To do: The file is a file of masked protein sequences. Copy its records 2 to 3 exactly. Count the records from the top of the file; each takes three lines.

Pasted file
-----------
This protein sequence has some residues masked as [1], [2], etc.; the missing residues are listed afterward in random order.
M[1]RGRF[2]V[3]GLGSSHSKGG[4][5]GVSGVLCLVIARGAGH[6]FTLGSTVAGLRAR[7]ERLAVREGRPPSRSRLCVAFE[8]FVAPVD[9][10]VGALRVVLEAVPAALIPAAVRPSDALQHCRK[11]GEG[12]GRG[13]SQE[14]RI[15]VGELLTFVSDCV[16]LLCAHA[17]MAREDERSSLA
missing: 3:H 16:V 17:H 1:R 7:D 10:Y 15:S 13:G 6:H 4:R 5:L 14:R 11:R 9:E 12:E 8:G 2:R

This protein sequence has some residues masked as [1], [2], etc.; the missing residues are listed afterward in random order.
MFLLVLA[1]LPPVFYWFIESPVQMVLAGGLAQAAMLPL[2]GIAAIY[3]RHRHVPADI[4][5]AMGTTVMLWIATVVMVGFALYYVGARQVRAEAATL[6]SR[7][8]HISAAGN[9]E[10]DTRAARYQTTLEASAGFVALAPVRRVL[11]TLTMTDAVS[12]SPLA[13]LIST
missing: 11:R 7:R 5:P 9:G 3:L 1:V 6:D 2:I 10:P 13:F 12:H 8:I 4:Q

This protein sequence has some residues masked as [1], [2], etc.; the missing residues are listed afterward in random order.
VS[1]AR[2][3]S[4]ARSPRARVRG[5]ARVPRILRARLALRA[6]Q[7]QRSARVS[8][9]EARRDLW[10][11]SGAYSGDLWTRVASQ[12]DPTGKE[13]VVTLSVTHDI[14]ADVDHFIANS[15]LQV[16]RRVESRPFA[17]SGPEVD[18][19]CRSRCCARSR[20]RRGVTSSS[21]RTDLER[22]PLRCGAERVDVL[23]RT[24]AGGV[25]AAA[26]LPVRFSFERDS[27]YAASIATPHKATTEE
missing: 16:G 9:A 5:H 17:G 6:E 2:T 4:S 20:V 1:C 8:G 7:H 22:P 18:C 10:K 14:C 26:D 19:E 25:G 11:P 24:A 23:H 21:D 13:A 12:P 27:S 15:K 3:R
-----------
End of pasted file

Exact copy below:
This protein sequence has some residues masked as [1], [2], etc.; the missing residues are listed afterward in random order.
MFLLVLA[1]LPPVFYWFIESPVQMVLAGGLAQAAMLPL[2]GIAAIY[3]RHRHVPADI[4][5]AMGTTVMLWIATVVMVGFALYYVGARQVRAEAATL[6]SR[7][8]HISAAGN[9]E[10]DTRAARYQTTLEASAGFVALAPVRRVL[11]TLTMTDAVS[12]SPLA[13]LIST
missing: 11:R 7:R 5:P 9:G 3:L 1:V 6:D 2:I 10:P 13:F 12:H 8:I 4:Q

This protein sequence has some residues masked as [1], [2], etc.; the missing residues are listed afterward in random order.
VS[1]AR[2][3]S[4]ARSPRARVRG[5]ARVPRILRARLALRA[6]Q[7]QRSARVS[8][9]EARRDLW[10][11]SGAYSGDLWTRVASQ[12]DPTGKE[13]VVTLSVTHDI[14]ADVDHFIANS[15]LQV[16]RRVESRPFA[17]SGPEVD[18][19]CRSRCCARSR[20]RRGVTSSS[21]RTDLER[22]PLRCGAERVDVL[23]RT[24]AGGV[25]AAA[26]LPVRFSFERDS[27]YAASIATPHKATTEE
missing: 16:G 9:A 5:H 17:G 6:E 2:T 4:S 20:V 1:C 8:G 7:H 22:P 18:C 10:K 14:C 26:D 19:E 25:G 11:P 24:A 23:H 21:D 13:A 12:P 27:S 15:K 3:R